Expression profiling has established a 'molecular map' of the hippocampal formation, organized over its transverse and long axes. This molecular map provides a possible substrate for regional vulnerability and can in part account for why ageing and a range of diseases target different hippocampal subregions.
Electrophysiological, functional MRI and behavioural studies have suggested a 'functional map' of the hippocampal formation, organized over its transverse and long axes. This map can explain why ageing and a range of diseases manifest with phenotypic diversity, despite targeting the same brain structure.
Perhaps surprisingly, hippocampal dysfunction can be characterized by either an abnormal hypometabolic or hypermetabolic state.
Establishing differential patterns of hippocampal vulnerability could provide information on the underlying mechanisms. For example, the fact that the entorhinal cortex is vulnerable to Alzheimer's disease but is relatively spared in cognitive ageing suggests that these conditions are mediated by separate pathogenic mechanisms.
Establishing abnormalities in metabolic state can also suggest mechanistic clues. For example, the hippocampal hypermetabolism that is observed in schizophrenia is proposed to be linked to elevations in synaptic glutamate.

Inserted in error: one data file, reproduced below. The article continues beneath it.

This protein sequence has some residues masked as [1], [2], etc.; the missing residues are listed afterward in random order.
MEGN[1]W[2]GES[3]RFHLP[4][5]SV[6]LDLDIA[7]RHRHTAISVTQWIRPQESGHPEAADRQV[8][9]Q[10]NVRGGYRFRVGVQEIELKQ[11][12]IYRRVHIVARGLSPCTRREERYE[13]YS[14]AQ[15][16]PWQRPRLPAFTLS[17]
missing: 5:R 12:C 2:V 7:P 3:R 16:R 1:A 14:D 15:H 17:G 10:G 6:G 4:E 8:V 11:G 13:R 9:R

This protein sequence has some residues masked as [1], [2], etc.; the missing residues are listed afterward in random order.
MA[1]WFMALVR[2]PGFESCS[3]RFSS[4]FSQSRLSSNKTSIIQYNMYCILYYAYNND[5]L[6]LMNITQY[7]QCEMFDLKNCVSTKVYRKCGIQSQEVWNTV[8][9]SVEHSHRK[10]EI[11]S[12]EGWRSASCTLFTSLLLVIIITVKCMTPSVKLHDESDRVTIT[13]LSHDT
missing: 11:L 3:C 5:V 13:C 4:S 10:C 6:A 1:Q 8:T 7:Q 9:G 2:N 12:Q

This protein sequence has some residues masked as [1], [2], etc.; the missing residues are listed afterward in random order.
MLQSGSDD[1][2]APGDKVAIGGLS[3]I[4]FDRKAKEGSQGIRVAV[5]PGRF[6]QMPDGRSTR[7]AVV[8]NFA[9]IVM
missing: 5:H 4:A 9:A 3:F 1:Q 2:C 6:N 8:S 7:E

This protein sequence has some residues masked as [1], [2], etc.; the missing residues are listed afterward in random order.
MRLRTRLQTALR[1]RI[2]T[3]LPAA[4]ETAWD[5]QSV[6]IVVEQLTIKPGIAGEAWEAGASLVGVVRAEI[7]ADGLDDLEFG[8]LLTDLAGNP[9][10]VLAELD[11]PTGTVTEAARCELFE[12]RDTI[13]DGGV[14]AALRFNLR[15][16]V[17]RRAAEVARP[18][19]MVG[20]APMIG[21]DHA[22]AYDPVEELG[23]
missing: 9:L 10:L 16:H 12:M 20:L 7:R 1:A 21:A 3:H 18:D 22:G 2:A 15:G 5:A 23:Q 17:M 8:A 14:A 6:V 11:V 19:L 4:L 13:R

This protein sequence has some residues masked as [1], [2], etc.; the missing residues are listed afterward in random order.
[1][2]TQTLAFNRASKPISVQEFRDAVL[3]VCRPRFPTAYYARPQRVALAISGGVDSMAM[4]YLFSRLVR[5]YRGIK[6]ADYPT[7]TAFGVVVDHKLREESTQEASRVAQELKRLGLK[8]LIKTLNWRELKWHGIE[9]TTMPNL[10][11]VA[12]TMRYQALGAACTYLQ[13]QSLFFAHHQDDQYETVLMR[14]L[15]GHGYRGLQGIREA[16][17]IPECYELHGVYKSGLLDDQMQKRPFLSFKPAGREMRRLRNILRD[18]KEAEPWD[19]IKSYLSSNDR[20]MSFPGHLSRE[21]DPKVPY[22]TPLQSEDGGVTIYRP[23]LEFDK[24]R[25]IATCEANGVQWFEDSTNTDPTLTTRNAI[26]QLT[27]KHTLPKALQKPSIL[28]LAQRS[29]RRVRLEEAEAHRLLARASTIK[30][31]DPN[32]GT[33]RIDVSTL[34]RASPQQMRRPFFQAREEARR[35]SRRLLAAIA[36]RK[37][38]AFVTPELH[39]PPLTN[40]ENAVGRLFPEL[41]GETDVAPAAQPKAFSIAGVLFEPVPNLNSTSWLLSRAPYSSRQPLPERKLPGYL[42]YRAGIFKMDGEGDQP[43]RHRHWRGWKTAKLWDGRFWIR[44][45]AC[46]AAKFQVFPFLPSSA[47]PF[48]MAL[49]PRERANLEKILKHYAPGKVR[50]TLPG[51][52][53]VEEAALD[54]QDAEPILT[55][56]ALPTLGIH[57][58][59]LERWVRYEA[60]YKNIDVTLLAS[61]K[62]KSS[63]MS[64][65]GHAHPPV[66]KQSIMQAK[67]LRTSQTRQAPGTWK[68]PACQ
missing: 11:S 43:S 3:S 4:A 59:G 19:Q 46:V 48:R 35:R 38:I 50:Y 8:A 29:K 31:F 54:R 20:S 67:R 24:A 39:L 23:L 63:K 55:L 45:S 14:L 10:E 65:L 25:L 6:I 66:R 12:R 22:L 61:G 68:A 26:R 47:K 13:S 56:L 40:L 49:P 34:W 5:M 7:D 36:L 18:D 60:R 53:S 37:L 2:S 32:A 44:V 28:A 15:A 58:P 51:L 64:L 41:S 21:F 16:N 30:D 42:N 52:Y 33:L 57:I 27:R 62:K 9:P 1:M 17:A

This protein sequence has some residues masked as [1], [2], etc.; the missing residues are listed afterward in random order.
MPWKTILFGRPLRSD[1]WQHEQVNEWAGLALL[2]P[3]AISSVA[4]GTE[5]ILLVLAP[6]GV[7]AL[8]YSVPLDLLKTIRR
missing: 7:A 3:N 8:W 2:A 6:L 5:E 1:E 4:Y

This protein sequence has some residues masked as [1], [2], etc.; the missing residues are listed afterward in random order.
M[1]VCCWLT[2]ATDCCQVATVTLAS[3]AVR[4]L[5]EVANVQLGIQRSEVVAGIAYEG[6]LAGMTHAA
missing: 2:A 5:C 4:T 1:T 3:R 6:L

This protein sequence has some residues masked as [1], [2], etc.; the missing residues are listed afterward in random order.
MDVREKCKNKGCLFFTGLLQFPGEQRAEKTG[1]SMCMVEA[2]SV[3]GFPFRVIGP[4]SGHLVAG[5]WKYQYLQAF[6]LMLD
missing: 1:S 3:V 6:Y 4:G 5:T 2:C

Results from MRI tools that have been developed to image the hippocampal circuit have given rise to a pathophysiological framework. Newer imaging tools and large-scale longitudinal studies are expected to address outstanding issues, including mapping how ageing and disease spread over time, and providing additional insights into pathogenesis.
The hippocampal formation has been implicated in a growing number of disorders, from Alzheimer's disease and cognitive ageing to schizophrenia and depression. How can the hippocampal formation, a complex circuit that spans the temporal lobes, be involved in a range of such phenotypically diverse and mechanistically distinct disorders? Recent neuroimaging findings indicate that these disorders differentially target distinct subregions of the hippocampal circuit. In addition, some disorders are associated with hippocampal hypometabolism, whereas others show evidence of hypermetabolism. Interpreted in the context of the functional and molecular organization of the hippocampal circuit, these observations give rise to a unified pathophysiological framework of hippocampal dysfunction.
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S.A.Sm. is supported by US National Institute on Aging (NIA) grants AG025161, AG034618, AG034618 and AG035015, the US National Institute of Mental Health (NIMH) grant MH093398, and the James S. McDonnell Foundation. M.P.W. is supported by the Kavli Foundation and center of excellence grant from the Norwegian Research Council (Nr 145,993). C.A.B. is supported by the McKnight Brain Research Foundation and NIA grant AG003376. S.A.Sc. is supported by NIMH grant K23MH09056. We thank C. Stark, H. Eichenbaum, and I. Asllani for comments on earlier versions of this manuscript.
The authors declare no competing financial interests.
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Small, S., Schobel, S., Buxton, R. et al. A pathophysiological framework of hippocampal dysfunction in ageing and disease. Nat Rev Neurosci 12, 585–601 (2011). https://doi.org/10.1038/nrn3085
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